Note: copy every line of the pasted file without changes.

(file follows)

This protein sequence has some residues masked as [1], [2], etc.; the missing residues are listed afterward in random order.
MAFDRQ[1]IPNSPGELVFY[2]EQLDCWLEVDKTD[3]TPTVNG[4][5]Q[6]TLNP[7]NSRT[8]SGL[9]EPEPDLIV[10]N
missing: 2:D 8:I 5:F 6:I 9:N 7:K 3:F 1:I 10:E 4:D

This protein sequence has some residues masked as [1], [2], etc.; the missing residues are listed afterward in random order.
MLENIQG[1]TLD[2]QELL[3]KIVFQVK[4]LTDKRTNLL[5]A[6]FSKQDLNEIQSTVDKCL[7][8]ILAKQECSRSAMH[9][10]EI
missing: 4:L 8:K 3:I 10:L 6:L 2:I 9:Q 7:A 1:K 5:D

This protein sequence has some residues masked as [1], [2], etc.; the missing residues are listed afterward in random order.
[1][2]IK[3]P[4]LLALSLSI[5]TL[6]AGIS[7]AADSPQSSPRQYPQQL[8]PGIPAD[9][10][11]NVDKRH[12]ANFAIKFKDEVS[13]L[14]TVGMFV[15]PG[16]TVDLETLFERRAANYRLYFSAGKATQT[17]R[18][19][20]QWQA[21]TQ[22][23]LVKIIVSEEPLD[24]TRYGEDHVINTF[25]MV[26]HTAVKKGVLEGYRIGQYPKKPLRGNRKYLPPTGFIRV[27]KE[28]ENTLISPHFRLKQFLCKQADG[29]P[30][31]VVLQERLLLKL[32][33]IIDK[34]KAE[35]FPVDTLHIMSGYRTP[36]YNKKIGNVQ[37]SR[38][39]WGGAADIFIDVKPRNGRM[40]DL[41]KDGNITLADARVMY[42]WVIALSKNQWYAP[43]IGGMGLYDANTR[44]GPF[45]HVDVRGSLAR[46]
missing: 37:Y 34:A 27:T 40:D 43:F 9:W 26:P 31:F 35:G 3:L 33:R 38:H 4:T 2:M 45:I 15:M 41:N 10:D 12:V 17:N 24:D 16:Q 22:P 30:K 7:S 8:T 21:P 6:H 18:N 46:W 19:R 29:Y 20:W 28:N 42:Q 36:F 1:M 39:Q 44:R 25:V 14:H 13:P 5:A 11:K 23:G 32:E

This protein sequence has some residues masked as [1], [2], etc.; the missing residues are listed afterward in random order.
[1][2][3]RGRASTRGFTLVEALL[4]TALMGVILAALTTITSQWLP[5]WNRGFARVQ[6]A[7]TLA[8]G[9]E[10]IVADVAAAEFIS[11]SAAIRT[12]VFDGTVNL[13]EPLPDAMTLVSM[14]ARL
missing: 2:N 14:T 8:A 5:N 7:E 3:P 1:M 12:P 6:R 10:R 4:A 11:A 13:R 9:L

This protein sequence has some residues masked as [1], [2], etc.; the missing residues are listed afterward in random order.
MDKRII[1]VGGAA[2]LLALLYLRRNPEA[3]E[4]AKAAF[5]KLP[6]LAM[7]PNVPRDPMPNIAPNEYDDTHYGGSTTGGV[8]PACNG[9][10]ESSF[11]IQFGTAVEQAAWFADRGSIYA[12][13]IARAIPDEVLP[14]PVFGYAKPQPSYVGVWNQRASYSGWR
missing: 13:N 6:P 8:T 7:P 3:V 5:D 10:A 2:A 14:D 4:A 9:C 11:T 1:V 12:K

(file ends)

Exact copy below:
This protein sequence has some residues masked as [1], [2], etc.; the missing residues are listed afterward in random order.
MAFDRQ[1]IPNSPGELVFY[2]EQLDCWLEVDKTD[3]TPTVNG[4][5]Q[6]TLNP[7]NSRT[8]SGL[9]EPEPDLIV[10]N
missing: 2:D 8:I 5:F 6:I 9:N 7:K 3:F 1:I 10:E 4:D

This protein sequence has some residues masked as [1], [2], etc.; the missing residues are listed afterward in random order.
MLENIQG[1]TLD[2]QELL[3]KIVFQVK[4]LTDKRTNLL[5]A[6]FSKQDLNEIQSTVDKCL[7][8]ILAKQECSRSAMH[9][10]EI
missing: 4:L 8:K 3:I 10:L 6:L 2:I 9:Q 7:A 1:K 5:D

This protein sequence has some residues masked as [1], [2], etc.; the missing residues are listed afterward in random order.
[1][2]IK[3]P[4]LLALSLSI[5]TL[6]AGIS[7]AADSPQSSPRQYPQQL[8]PGIPAD[9][10][11]NVDKRH[12]ANFAIKFKDEVS[13]L[14]TVGMFV[15]PG[16]TVDLETLFERRAANYRLYFSAGKATQT[17]R[18][19][20]QWQA[21]TQ[22][23]LVKIIVSEEPLD[24]TRYGEDHVINTF[25]MV[26]HTAVKKGVLEGYRIGQYPKKPLRGNRKYLPPTGFIRV[27]KE[28]ENTLISPHFRLKQFLCKQADG[29]P[30][31]VVLQERLLLKL[32][33]IIDK[34]KAE[35]FPVDTLHIMSGYRTP[36]YNKKIGNVQ[37]SR[38][39]WGGAADIFIDVKPRNGRM[40]DL[41]KDGNITLADARVMY[42]WVIALSKNQWYAP[43]IGGMGLYDANTR[44]GPF[45]HVDVRGSLAR[46]
missing: 37:Y 34:A 27:T 40:D 43:F 9:W 26:P 31:F 35:G 3:L 33:R 38:H 4:T 2:M 45:I 15:M 41:N 10:D 12:V 17:N 24:D 16:Q 22:P 30:K 7:S 8:T 21:P 6:H 18:N 46:W 19:R 29:Y 20:W 28:N 42:Q 36:F 1:M 39:Q 44:R 25:V 14:H 13:P 5:A 11:K 23:G 32:E

This protein sequence has some residues masked as [1], [2], etc.; the missing residues are listed afterward in random order.
[1][2][3]RGRASTRGFTLVEALL[4]TALMGVILAALTTITSQWLP[5]WNRGFARVQ[6]A[7]TLA[8]G[9]E[10]IVADVAAAEFIS[11]SAAIRT[12]VFDGTVNL[13]EPLPDAMTLVSM[14]ARL
missing: 2:N 14:T 8:A 5:N 7:E 3:P 1:M 12:P 6:R 10:R 4:A 11:A 13:R 9:L

This protein sequence has some residues masked as [1], [2], etc.; the missing residues are listed afterward in random order.
MDKRII[1]VGGAA[2]LLALLYLRRNPEA[3]E[4]AKAAF[5]KLP[6]LAM[7]PNVPRDPMPNIAPNEYDDTHYGGSTTGGV[8]PACNG[9][10]ESSF[11]IQFGTAVEQAAWFADRGSIYA[12][13]IARAIPDEVLP[14]PVFGYAKPQPSYVGVWNQRASYSGWR
missing: 13:N 6:P 8:T 7:P 3:V 5:D 10:A 2:A 14:D 4:A 9:C 11:T 1:V 12:K